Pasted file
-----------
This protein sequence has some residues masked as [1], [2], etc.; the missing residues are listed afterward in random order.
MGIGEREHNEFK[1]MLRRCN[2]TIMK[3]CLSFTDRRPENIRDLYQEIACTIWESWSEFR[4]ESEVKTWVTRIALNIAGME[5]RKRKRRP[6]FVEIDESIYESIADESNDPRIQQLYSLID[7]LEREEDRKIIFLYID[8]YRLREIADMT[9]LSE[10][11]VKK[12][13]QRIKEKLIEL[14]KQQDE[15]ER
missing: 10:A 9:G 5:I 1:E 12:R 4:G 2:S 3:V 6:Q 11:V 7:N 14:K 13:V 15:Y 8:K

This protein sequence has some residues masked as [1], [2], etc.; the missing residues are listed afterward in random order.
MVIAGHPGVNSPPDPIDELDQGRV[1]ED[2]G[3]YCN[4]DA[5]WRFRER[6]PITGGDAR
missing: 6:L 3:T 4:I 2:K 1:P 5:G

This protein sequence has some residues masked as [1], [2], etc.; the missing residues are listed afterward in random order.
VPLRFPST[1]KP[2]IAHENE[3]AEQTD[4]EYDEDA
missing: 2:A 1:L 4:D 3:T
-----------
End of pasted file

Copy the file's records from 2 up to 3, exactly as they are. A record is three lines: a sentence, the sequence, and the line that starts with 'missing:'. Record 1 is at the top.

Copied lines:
This protein sequence has some residues masked as [1], [2], etc.; the missing residues are listed afterward in random order.
MVIAGHPGVNSPPDPIDELDQGRV[1]ED[2]G[3]YCN[4]DA[5]WRFRER[6]PITGGDAR
missing: 6:L 3:T 4:I 2:K 1:P 5:G

This protein sequence has some residues masked as [1], [2], etc.; the missing residues are listed afterward in random order.
VPLRFPST[1]KP[2]IAHENE[3]AEQTD[4]EYDEDA
missing: 2:A 1:L 4:D 3:T